The Threat of 3D Printing: Blakes Seminar

October 21 — Blake, Cassels & Graydon put on an excellent seminar last week on the threat to intellectual property posed by “3D printing.”


A 3D printer MakerBot Replicator 2 produces a sculpture at the CeBit computer fair in Hanover March, 5, 2013. REUTERS

If you haven’t heard, this is the technology — poised to utterly disrupt the manufacturing sector — that enables a smaller-than-a-breadbox device to create a detailed plastic or metal object right on your desktop.

It’s called “printing,” incidentally, because the most recent iteration of the technology works a lot like an inkjet printer, spitting out a glue-like liquid plastic that dries quickly, allowing another layer to be quickly printed on top … until, of course, you’re left with a 3D object.

As you can imagine, the potential for consumers and small business owners is immense — Lost a button? Wait a second, I’ll just print a new one — but so too is the threat of IP infringement.

Consider designer glasses. Instead of shelling out $500 for a pair of Oakleys (or whatever), a consumer might be able to download the precise 3D schematics via peer-to-peer sharing software and simply print off the frames at home — without paying Oakley a dime. (Have we got your attention yet?)

3D printing has actually been around for a long time. Brett Slaney, a patent agent at Blakes, remarked that the first meaningful patents for 3D printing came out in the 1980s, and manufacturers — particularly auto parts makers — have been using it for decades to construct prototypes.

Because the patents for the technology are so old, many of them have now expired. This has led companies (the big name right now is MakerBot) to leap in to grab a share of the burgeoning market. All that competition has sent prices plummeting. Today, you can buy a 3D printer at Staples for $1,000 — well within the ambit of consumers.

Tony Turco, a litigator at Blakes, says that copyright may afford some protection for IP holders, but not much. So imagine you lose your cuff links:

“The Copyright Act allows you to make copies of so-called ‘useful articles,’ and a cuff link is a useful article because it keeps your sleeves together. By contrast, a broach or a pin, if it’s purely decorative, is not a useful article, so that would be an artistic work, and you would be liable for copyright infringement if you made a copy of that work.”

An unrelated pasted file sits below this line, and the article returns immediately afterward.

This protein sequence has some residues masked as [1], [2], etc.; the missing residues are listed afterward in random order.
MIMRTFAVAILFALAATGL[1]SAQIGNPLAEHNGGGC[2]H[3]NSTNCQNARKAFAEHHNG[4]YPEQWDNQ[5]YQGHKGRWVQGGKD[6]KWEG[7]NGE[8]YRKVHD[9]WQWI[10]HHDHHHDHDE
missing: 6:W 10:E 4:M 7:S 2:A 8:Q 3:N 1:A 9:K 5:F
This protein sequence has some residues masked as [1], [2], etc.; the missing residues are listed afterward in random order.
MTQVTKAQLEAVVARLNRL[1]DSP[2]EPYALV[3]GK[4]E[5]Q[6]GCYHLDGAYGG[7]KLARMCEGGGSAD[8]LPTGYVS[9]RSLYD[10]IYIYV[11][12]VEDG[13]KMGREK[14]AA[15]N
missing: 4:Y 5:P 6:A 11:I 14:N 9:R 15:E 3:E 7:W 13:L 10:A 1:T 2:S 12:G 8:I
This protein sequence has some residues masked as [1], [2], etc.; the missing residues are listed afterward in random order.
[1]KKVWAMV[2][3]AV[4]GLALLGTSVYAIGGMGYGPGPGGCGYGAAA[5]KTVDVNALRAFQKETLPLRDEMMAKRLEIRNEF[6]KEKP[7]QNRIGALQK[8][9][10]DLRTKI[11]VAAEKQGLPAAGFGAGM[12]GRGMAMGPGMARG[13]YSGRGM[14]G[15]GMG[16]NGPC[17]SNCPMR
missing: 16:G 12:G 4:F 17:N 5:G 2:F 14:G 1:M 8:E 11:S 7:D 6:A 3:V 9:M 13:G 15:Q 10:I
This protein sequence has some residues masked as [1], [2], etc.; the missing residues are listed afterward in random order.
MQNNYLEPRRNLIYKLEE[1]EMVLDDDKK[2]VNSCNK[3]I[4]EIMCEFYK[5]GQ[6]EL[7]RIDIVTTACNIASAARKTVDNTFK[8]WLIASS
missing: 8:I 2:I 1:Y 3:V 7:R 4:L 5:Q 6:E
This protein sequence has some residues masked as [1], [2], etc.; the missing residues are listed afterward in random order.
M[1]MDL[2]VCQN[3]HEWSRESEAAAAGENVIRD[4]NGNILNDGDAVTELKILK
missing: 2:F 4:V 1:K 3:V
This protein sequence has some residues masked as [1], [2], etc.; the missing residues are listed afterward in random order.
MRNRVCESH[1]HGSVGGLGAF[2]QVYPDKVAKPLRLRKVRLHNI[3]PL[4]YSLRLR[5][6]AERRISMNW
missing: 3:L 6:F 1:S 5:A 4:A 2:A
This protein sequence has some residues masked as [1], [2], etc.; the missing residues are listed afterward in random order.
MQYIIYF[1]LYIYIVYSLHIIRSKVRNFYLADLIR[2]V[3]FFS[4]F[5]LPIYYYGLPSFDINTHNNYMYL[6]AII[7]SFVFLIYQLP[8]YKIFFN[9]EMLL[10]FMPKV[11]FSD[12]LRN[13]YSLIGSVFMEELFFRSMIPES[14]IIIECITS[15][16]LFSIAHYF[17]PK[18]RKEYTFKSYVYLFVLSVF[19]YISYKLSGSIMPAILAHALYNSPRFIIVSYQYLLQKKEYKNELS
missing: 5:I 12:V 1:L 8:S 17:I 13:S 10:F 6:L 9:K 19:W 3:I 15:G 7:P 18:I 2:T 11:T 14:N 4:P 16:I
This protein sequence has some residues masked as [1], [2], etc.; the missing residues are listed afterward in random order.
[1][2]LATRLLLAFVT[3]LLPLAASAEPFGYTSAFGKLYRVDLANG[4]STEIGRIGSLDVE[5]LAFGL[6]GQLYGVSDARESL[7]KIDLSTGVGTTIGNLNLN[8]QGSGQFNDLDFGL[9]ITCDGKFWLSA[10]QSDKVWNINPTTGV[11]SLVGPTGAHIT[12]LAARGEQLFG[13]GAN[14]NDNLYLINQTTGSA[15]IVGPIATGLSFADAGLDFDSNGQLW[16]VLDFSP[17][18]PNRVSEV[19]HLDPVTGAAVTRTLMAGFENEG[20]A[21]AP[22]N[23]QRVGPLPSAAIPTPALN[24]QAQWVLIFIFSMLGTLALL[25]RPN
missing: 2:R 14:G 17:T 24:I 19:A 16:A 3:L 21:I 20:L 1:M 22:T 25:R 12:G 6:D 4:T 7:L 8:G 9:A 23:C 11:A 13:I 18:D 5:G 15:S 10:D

(So a cuff link would likely not be protected, but a broach would be — it’s undoubtedly a grey area that manufacturers should be cautious of.)

Even something as distinctive as a product’s blueprints, says Turco, would not be completely protected under copyright. Of course, distributing scans of the blueprint would be a blatant infringement, but information within the blueprint can always be expressed in a way designed to avoid copyright infringement.

Manufacturers could try to trademark the design itself, but Turco says this isn’t as simple as it sounds. In order to have a trademark registered for a “distinguishing guise,” a company needs to establish that its reputation is such that the product’s design would be an obvious marker.

“You could say that cuff link is so distinctive that anybody who sees that cuff link knows that it comes from me. That design has become my trademark. The problem with those cases is that they’re very hard to prove.”

Slaney says maybe the simplest way to protect IP might be to file for design patents in markets where the product sells. Admittedly, though, this may not be foolproof. Someone using a 3D printer might be able to tweak the design, and Slaney says there’s some question as to whether a change like this might be enough to avoid a patent infringement.

Does this all sound less than encouraging? Don’t panic, says Turco.

“All disruptive technologies have presented challenges to IP, and IP laws have struggled to keep up, whether it be photocopier, VCR, Internet, digital music. Over time, the law eventually responds, finds a way to keep up.”

Moreover, there are plenty of lessons to be had in the missteps of the recording industry (which brought on a public-relations catastrophe when it began suing teenagers who were illegally downloading music).

“You could go the way of the music industry and start suing people, or you might start to look at different distribution models.”

Instead of suing potential customers, both Slaney and Turco suggest that manufacturers might look ahead to an iTunes model, where designs can be sold online. Consumers might be willing to pay for schematics that have been quality-controlled. Turco says that the manufacturer might even backstop the cost of the design with a warranty.

Ultimately, parliamentarians may have to look at whether the laws for protecting IP from this new threat are sufficient, says Turco. Companies may have to step up their lobbying efforts.

–David Dias

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